It is important to note the difference between online learning, and emergency remote teaching. While it is convenient to connect and compare the two, the truth is that many instructors making the rapid transition to remote teaching will not have the time to take full advantage of quality standards and other design considerations that go into creating an online course.

Online instruction has been studied for decades. Many research studies, theories, models, standards, and evaluation criteria focus on quality online learning, online teaching, and online course design. What we know from research is that effective online learning results from careful instructional design and planning, using a systematic model for design and development. The design process and the careful consideration of different design decisions have an impact on the quality of the instruction. And it is this careful design process that will be absent in most cases in these emergency shifts.

In contrast to experiences that are designed to be online, remote instruction is a temporary shift of instructional delivery mode due to emergency circumstances. It involves the use of fully remote teaching solutions for instruction or education that would otherwise be delivered face-to-face or as blended or hybrid courses and that will return to that format once the emergency has subsided. The primary objective in these circumstances is not to re-create a robust educational ecosystem, as is done with online instruction, but rather to provide temporary access to instruction in a manner that is quick to set up and is reliably available during an emergency.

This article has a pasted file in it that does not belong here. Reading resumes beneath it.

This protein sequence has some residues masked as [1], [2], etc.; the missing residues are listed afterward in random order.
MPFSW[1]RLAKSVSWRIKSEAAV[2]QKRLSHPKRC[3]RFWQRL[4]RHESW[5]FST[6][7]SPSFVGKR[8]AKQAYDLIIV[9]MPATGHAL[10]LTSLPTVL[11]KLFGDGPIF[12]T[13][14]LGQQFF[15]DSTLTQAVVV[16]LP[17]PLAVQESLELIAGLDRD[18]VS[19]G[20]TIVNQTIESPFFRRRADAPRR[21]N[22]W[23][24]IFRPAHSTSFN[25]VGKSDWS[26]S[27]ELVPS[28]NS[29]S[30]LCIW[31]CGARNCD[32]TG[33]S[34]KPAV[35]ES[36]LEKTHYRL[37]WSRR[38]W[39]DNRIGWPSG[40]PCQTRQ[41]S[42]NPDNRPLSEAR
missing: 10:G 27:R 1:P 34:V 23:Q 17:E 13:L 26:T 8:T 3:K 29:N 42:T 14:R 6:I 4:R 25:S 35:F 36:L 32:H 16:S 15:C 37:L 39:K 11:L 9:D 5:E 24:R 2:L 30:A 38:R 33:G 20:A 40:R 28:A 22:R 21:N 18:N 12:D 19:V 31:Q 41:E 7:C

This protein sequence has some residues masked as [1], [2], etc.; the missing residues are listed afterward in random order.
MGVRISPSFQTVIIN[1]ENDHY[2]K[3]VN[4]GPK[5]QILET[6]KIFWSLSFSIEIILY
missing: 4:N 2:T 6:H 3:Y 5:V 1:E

Resource: The Difference Between Emergency Remote Teaching and Online Learning. https://er.educause.edu/articles/2020/3/the-difference-between-emergency-remote-teaching-and-online-learning

 

US Department of Education - In response to inquiries received by the Department, the Office for Civil Rights (OCR) is pleased to release additional COVID-19-related technical assistance for institutions of higher education. The technical assistance document, Questions and Answers for Postsecondary Institutions Regarding the COVID-19 National Emergency, provides information related to schools’ obligations under Section 504/Title II, Title VI, and Title IX in light of COVID-19. 

OCR wants to ensure that schools have the tools and resources necessary to both meet the requirements of federal civil rights laws and support students and school staff, consistent with health and safety needs. 

Please send questions and requests for technical assistance to OCR’s Center for Outreach, Prevention, Education, and Non-discrimination (OPEN Center) at OPEN@ed.gov